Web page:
The Center offers imaging services to meet two distinct needs: to examine artworks in preparation for conservation, and to document items before and after treatment.
Before beginning work, conservators may employ a number of imaging techniques to explore the layers of an artwork that are visible and invisible to the naked eye. Some of these approaches employ standard digital photography and specialized lighting, while others involve equipment capable of producing or capturing electromagnetic wavelengths above or below the narrow band of the visible spectrum. WACC provides all approaches, including:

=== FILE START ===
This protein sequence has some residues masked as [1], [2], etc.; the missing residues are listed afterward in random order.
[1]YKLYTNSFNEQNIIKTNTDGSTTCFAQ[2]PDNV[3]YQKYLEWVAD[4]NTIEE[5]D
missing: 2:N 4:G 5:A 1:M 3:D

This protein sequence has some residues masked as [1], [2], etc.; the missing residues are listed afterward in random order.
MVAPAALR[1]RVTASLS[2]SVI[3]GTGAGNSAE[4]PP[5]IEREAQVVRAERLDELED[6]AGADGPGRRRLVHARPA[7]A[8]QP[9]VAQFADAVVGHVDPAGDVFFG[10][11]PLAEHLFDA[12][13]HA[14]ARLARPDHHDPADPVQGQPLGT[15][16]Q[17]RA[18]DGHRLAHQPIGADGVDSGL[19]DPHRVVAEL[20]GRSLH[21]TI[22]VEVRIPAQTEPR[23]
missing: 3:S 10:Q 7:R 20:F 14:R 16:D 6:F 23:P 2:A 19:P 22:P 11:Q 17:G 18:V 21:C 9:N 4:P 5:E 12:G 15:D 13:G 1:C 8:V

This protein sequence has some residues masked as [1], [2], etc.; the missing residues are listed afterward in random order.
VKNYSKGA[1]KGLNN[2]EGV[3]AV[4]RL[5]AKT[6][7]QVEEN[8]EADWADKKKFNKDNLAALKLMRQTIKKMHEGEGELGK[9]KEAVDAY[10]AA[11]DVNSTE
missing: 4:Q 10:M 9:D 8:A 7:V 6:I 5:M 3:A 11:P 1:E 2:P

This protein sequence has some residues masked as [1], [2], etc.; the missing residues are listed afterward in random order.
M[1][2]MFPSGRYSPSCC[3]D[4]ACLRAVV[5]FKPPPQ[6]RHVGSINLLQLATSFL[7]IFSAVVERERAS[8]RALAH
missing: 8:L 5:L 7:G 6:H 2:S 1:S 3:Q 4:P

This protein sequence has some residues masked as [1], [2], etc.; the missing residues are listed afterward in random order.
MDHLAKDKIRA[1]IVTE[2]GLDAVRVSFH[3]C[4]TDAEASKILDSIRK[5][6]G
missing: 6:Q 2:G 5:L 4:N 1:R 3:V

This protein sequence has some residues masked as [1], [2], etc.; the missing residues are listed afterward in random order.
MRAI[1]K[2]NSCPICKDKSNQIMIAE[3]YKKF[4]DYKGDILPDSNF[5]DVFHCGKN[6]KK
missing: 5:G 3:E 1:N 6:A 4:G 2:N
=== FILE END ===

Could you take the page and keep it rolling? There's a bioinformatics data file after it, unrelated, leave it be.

- Diagnostic photography in raking and reflective light
- Long-wave ultraviolet photography
- Infrared photography
- Reflectance Transmittance Imaging (RTI)
Diagnostic photography provides useful evidence of the surface condition of artworks.
Everything conserved by WACC is photographed to provide a visual document of treatment history. Documentary imaging records all stages of the conservation process, including the object’s condition before treatment, during treatment at key stages of the work, and after treatment is complete. This documentation is useful to the client in understanding all aspects of the treatment, and creates a record of procedure and condition for future curatorial and conservation reference.